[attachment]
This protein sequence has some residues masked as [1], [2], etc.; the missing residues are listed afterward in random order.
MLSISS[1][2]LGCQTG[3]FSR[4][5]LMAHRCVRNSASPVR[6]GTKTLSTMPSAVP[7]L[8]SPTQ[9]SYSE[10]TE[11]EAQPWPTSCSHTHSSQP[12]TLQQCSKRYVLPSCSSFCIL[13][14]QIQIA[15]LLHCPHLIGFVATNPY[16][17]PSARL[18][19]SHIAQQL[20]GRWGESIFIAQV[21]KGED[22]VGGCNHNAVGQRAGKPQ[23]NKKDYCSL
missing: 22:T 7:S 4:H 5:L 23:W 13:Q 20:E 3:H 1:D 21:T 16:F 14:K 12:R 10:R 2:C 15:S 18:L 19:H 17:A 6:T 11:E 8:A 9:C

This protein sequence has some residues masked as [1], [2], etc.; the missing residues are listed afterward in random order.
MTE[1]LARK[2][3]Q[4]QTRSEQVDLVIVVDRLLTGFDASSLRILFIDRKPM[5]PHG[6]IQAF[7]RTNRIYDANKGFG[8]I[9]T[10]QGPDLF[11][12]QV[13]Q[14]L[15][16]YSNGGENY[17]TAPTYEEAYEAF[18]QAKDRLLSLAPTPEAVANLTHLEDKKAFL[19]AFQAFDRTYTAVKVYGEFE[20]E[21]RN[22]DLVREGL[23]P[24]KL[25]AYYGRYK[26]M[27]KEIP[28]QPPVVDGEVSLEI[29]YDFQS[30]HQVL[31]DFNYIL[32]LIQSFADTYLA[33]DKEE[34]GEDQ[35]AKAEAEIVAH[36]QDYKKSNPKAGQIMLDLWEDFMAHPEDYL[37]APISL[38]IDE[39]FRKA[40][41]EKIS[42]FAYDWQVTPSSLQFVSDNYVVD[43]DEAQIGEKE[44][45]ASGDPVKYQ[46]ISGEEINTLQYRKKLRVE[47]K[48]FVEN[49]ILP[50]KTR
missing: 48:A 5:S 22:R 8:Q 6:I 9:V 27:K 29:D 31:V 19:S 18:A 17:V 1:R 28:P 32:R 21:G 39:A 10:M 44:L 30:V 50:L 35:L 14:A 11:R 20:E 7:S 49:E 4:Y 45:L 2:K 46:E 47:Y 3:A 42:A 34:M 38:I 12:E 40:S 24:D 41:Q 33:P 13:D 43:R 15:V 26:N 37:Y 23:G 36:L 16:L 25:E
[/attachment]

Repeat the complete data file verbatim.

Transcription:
This protein sequence has some residues masked as [1], [2], etc.; the missing residues are listed afterward in random order.
MLSISS[1][2]LGCQTG[3]FSR[4][5]LMAHRCVRNSASPVR[6]GTKTLSTMPSAVP[7]L[8]SPTQ[9]SYSE[10]TE[11]EAQPWPTSCSHTHSSQP[12]TLQQCSKRYVLPSCSSFCIL[13][14]QIQIA[15]LLHCPHLIGFVATNPY[16][17]PSARL[18][19]SHIAQQL[20]GRWGESIFIAQV[21]KGED[22]VGGCNHNAVGQRAGKPQ[23]NKKDYCSL
missing: 22:T 7:S 4:H 5:L 23:W 13:Q 20:E 3:H 1:D 21:T 16:F 14:K 12:R 10:R 2:C 15:S 18:L 19:H 17:A 6:T 11:E 8:A 9:C

This protein sequence has some residues masked as [1], [2], etc.; the missing residues are listed afterward in random order.
MTE[1]LARK[2][3]Q[4]QTRSEQVDLVIVVDRLLTGFDASSLRILFIDRKPM[5]PHG[6]IQAF[7]RTNRIYDANKGFG[8]I[9]T[10]QGPDLF[11][12]QV[13]Q[14]L[15][16]YSNGGENY[17]TAPTYEEAYEAF[18]QAKDRLLSLAPTPEAVANLTHLEDKKAFL[19]AFQAFDRTYTAVKVYGEFE[20]E[21]RN[22]DLVREGL[23]P[24]KL[25]AYYGRYK[26]M[27]KEIP[28]QPPVVDGEVSLEI[29]YDFQS[30]HQVL[31]DFNYIL[32]LIQSFADTYLA[33]DKEE[34]GEDQ[35]AKAEAEIVAH[36]QDYKKSNPKAGQIMLDLWEDFMAHPEDYL[37]APISL[38]IDE[39]FRKA[40][41]EKIS[42]FAYDWQVTPSSLQFVSDNYVVD[43]DEAQIGEKE[44][45]ASGDPVKYQ[46]ISGEEINTLQYRKKLRVE[47]K[48]FVEN[49]ILP[50]KTR
missing: 48:A 5:S 22:R 8:Q 6:I 9:V 27:K 29:D 31:V 19:S 18:A 17:V 1:R 28:P 32:R 21:G 39:A 10:M 44:L 30:V 50:L 35:L 14:A 11:R 20:E 7:S 49:E 4:Y 45:L 2:K 46:E 47:Y 3:A 42:A 34:M 38:I 12:E 40:S 24:D 41:Q 33:P 13:D 43:R 15:V 26:N 37:Y 23:G 36:L 16:L 25:E